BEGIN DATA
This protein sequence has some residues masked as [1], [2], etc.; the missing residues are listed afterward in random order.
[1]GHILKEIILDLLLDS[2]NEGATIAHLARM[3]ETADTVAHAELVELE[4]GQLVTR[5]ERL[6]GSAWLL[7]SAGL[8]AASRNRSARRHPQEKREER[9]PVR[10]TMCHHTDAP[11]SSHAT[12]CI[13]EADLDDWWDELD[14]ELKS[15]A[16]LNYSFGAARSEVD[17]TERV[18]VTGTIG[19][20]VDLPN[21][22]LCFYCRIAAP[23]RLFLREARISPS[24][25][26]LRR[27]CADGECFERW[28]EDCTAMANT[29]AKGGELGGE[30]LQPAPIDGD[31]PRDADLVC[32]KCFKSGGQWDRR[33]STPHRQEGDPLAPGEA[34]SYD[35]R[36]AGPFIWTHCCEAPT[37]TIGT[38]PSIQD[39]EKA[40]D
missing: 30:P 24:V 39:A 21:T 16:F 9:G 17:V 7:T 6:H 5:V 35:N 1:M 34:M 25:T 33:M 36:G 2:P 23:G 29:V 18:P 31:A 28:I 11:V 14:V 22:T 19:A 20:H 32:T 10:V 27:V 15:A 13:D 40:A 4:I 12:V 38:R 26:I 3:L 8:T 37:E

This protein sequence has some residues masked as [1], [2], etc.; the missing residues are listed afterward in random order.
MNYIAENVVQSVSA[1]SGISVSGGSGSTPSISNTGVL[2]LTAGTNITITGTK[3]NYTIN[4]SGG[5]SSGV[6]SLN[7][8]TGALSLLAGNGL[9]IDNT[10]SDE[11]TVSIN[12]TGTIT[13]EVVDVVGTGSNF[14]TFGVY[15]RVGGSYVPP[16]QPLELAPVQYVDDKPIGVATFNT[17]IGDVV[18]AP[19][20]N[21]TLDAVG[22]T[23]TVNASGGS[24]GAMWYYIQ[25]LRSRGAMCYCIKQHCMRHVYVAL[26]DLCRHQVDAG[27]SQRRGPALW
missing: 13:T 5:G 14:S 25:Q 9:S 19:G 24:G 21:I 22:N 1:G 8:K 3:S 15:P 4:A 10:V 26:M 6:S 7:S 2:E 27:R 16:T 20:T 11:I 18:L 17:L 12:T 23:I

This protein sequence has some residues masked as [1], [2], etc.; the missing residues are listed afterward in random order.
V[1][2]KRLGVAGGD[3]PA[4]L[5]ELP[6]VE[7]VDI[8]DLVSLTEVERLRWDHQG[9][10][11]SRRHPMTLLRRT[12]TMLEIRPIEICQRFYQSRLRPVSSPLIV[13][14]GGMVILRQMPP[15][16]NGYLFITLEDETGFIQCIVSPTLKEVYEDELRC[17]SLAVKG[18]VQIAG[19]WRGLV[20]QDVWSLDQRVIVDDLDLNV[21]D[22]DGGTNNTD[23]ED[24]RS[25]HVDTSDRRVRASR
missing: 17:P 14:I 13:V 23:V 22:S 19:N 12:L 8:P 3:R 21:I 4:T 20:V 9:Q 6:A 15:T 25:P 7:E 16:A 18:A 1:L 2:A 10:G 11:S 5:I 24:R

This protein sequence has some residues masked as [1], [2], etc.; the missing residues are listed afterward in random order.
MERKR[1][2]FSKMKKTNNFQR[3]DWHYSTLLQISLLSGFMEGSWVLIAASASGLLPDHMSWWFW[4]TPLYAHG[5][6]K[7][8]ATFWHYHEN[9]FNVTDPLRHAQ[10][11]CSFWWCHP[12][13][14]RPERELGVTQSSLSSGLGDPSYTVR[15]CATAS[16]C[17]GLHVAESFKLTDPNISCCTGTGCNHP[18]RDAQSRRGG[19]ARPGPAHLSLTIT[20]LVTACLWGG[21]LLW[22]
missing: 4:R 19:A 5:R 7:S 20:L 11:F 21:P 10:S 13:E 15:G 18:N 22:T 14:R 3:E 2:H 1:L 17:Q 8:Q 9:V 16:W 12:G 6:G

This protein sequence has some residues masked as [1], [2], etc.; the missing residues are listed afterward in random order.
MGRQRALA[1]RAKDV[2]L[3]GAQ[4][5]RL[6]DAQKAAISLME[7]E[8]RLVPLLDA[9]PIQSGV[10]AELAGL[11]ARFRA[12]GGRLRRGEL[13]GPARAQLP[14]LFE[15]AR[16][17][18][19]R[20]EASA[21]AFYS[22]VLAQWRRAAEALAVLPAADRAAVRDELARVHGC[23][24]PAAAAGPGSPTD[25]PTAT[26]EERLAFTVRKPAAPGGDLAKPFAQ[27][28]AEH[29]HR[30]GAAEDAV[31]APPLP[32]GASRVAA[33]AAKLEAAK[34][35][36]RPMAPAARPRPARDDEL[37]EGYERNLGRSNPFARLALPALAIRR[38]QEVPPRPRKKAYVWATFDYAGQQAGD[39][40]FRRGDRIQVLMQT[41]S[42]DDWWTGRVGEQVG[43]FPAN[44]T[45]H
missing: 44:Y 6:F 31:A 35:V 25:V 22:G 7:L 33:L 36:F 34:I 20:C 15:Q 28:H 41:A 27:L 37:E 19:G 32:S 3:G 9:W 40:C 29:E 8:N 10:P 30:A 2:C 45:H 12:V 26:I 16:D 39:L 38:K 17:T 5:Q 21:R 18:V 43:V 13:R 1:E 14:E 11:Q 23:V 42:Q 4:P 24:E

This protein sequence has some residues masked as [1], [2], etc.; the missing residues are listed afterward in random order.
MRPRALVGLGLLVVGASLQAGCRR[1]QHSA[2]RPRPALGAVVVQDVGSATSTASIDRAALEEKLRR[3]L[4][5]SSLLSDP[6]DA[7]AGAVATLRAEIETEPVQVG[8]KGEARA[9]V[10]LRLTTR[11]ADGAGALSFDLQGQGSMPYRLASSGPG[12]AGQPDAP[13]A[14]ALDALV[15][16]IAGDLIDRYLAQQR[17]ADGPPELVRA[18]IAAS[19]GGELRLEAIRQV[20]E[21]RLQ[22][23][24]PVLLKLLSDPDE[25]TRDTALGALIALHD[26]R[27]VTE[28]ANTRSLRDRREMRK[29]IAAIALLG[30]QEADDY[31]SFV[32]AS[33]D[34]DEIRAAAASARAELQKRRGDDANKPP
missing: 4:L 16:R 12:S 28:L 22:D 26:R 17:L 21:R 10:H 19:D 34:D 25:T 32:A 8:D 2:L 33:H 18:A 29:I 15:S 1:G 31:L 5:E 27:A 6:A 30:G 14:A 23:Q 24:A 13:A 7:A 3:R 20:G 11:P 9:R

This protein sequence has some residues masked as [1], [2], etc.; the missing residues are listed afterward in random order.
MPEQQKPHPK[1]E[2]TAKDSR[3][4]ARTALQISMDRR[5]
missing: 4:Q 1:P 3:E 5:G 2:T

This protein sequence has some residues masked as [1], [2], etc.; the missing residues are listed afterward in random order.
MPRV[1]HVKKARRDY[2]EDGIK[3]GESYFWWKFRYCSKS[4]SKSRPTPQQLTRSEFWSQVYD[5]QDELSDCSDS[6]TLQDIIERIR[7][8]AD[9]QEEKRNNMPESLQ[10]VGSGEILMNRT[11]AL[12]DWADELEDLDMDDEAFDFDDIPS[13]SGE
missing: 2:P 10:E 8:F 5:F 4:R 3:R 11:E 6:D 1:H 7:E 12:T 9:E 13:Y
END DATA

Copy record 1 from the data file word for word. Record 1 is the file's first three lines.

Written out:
This protein sequence has some residues masked as [1], [2], etc.; the missing residues are listed afterward in random order.
[1]GHILKEIILDLLLDS[2]NEGATIAHLARM[3]ETADTVAHAELVELE[4]GQLVTR[5]ERL[6]GSAWLL[7]SAGL[8]AASRNRSARRHPQEKREER[9]PVR[10]TMCHHTDAP[11]SSHAT[12]CI[13]EADLDDWWDELD[14]ELKS[15]A[16]LNYSFGAARSEVD[17]TERV[18]VTGTIG[19][20]VDLPN[21][22]LCFYCRIAAP[23]RLFLREARISPS[24][25][26]LRR[27]CADGECFERW[28]EDCTAMANT[29]AKGGELGGE[30]LQPAPIDGD[31]PRDADLVC[32]KCFKSGGQWDRR[33]STPHRQEGDPLAPGEA[34]SYD[35]R[36]AGPFIWTHCCEAPT[37]TIGT[38]PSIQD[39]EKA[40]D
missing: 30:P 24:V 39:A 21:T 16:F 9:G 17:V 7:T 6:H 5:V 35:N 1:M 34:M 25:T 33:M 36:G 2:P 23:G 29:V 18:P 31:A 28:I 11:V 14:V 22:T 19:A 20:H 32:T 10:V 27:V 15:A 13:D 40:A 4:I 12:V 38:R 26:I 3:L 8:T 37:E